MPEX: Improving forecasts of severe convective storms through targeted observations

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Tuesday, 4 November 2014: 1:45 PM
Madison Ballroom (Madison Concourse Hotel)
Glen Romine, NCAR, Boulder, CO; and M. Weisman, R. Torn, and C. S. Schwartz

Forecasts of deep convection remain a considerable challenge, but recent progress in convection-permitting ensemble forecast methods provide an opportunity to improve guidance. This progresses hinges on defining an appropriate ensemble initial state that represents initial condition (IC) uncertainty, and evolving this uncertainty in the ensemble forecast to map how forecast outcomes are sensitive to this IC uncertainty. From this, locations for targeted observations can be identified that have the potential to improve the reliability of convective forecasts.

During Spring 2013, the Mesoscale Predictability Experiment (MPEX) sought to improve short-term (here 6-15 h) forecasts of convective weather episodes over the Great Plains. MPEX approached this challenge by increasing observation density with mesoscale spaced (~150 km) dropsonde observations in the vicinity of disturbances upstream of uncertain convective weather events. Potentially uncertain ICs were identified in part by formal ensemble sensitivity analysis (ESA) from longer-range forecasts. Fifteen dropsonde missions were conducted, which included events with a wide range of convective organization.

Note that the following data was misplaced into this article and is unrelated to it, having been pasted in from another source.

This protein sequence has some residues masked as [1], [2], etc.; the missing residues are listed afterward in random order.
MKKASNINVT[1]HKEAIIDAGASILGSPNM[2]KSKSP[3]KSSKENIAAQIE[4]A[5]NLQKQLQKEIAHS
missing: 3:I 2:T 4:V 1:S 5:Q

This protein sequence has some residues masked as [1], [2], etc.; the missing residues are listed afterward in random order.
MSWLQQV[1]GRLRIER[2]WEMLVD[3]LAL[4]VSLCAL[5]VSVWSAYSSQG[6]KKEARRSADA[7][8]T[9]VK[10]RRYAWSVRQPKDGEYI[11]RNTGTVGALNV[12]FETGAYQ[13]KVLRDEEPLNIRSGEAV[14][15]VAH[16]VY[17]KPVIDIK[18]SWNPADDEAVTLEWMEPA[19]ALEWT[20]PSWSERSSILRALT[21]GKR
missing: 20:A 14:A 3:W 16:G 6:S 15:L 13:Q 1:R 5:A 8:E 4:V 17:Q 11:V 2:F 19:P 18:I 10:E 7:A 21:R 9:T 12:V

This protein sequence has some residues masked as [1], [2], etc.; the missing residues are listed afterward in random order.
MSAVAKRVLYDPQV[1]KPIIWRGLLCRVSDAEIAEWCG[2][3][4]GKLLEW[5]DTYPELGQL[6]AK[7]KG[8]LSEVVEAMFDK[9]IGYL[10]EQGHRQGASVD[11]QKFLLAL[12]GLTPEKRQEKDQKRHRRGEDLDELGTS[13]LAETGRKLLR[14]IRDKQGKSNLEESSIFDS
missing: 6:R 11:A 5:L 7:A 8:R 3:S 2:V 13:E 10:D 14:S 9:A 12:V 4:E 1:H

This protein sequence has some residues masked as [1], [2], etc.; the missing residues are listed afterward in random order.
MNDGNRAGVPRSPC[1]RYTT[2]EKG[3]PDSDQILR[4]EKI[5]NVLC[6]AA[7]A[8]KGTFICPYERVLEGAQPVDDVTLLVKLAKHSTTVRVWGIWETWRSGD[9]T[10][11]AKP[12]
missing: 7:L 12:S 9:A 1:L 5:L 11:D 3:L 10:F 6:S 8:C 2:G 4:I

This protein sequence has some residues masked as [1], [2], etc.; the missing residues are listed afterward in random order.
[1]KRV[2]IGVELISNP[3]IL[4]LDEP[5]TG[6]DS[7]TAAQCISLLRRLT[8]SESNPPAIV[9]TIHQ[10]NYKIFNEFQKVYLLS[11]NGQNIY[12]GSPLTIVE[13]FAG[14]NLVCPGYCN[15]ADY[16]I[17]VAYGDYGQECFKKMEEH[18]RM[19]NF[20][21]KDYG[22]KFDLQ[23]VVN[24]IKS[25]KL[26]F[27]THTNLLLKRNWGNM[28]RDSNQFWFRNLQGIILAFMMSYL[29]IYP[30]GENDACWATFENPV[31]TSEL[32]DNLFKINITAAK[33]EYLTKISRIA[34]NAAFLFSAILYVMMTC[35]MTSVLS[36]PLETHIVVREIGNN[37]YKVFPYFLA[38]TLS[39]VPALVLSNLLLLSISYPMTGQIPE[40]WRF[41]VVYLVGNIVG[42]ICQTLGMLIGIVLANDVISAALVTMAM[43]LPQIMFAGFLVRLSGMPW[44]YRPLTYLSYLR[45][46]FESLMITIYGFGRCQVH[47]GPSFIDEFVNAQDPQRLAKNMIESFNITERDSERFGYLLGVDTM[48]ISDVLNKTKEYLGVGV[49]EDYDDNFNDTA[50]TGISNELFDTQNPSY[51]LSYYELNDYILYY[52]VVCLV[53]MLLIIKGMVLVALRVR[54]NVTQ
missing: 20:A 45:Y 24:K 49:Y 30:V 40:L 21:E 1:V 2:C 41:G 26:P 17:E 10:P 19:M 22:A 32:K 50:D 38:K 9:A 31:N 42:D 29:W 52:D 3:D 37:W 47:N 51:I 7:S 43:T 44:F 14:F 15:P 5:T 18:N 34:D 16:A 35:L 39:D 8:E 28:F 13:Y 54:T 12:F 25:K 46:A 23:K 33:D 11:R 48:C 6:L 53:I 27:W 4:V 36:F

In retrospective case studies, the impact of the additional dropsonde observations is determined through a set of data denial experiments with the WRF/DART ensemble data assimilation system and subsequent ensemble forecasts. Verification of ensemble forecasts is made against conventional and research observations. Further, we assess the relative utility of ESA to identify a priori targeted observation locations for convection forecasts. At the conference, a brief overview of MPEX will be presented along with a discussion of results.